The object of the present invention is to provide a riveting apparatus which, operating according to the "synchronous percussion" principle, is simpler, less bulky, easier to use and less expensive than those of the prior art.
In order to achieve this aim, the invention provides a riveting apparatus of the type comprising two tools capable of acting in a substantially synchronous manner on the opposite ends of a rivet, this apparatus including two carrier devices, on each of which is mounted a riveting-set assembly, which can move along a defined path, means for keeping the carrier devices in a position such that, when an active face of the riveting set comes into contact with a corresponding end of the rivet, this active face moves substantially parallel to the axis of the rivet, each carrier device being provided with driving means capable of communicating to the corresponding riveting set, moving along its path toward the other, sufficient energy to form the rivet, control means being provided for actuating the driving means approximately simultaneously, this apparatus having the particular feature that the driving means each include an electric motor capable of imparting a velocity to the riveting set assembly such that, when the riveting set encounters the rivet, the riveting-set assembly has sufficient kinetic energy to form the rivet, and the control means are capable of actuating the two driving means in such a manner that the riveting sets encounter the rivet to be formed with a time delay and with a kinetic energy difference which are less than chosen limits in order to avoid, at the workpieces to be joined, excessive movements or stresses.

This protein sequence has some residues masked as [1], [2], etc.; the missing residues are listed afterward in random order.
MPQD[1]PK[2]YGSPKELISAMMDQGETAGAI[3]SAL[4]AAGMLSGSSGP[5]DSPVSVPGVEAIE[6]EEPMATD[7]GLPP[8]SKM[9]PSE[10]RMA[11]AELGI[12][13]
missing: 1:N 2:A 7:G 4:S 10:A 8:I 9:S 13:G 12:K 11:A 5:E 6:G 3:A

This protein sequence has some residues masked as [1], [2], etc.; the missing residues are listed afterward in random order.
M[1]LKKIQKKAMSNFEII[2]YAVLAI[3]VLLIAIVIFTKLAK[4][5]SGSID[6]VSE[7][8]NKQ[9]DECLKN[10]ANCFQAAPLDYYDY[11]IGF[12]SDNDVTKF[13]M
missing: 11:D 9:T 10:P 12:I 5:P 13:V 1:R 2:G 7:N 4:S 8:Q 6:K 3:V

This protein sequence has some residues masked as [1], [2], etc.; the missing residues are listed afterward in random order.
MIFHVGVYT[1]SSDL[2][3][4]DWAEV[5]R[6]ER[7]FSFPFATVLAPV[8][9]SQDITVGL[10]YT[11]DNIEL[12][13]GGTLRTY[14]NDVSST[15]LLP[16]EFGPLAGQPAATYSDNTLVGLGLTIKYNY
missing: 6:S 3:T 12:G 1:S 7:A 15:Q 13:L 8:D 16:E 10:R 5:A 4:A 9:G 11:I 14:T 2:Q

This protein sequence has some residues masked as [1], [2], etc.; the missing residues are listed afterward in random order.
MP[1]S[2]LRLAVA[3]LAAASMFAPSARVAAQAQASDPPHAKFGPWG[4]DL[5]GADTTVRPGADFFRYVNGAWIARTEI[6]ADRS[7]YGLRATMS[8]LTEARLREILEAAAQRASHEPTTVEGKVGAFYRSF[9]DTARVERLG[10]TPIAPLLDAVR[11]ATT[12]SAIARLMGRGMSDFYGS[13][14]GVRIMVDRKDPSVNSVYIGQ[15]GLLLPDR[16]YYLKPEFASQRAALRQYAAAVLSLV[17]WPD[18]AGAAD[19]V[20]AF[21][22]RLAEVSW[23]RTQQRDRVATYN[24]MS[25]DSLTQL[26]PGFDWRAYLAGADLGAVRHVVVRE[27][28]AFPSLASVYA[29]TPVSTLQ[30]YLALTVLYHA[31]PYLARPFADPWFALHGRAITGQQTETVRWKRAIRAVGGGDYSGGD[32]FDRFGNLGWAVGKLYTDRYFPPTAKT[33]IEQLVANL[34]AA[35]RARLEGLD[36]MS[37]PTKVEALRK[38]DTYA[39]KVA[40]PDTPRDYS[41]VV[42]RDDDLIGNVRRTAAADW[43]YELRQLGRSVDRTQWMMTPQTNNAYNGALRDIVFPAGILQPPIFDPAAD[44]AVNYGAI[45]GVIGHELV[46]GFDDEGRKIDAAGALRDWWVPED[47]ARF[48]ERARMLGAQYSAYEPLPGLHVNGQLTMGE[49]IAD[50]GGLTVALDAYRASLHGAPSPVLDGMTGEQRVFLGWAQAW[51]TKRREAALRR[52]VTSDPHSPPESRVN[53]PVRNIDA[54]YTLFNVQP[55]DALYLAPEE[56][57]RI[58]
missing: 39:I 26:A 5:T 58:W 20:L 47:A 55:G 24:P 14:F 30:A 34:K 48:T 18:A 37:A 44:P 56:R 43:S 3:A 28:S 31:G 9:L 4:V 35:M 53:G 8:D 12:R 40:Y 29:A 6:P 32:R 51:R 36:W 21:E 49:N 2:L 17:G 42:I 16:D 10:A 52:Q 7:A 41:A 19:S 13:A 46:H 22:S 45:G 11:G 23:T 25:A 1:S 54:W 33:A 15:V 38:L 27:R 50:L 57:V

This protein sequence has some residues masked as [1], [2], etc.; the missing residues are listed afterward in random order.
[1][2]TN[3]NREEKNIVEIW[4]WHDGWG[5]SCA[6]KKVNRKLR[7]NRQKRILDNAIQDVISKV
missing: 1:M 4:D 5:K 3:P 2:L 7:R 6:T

By "riveting-set assembly" is meant here an assembly of elements fastened together and including a riveting set, which is a piece intended to exert an impact on the rivet, this piece preferably being made of a material which can withstand a large number of impacts without deforming or degrading, a mass, the inertia of which is designed depending on the result desired, and possibly linkage means for linking the riveting set and the mass to the driving means.
The electric motor must have a high starting torque, with respect to its weight and its overall size, so as best to communicate the desired kinetic energy. In the current state of the art, brushless motors are those which best satisfy these conditions.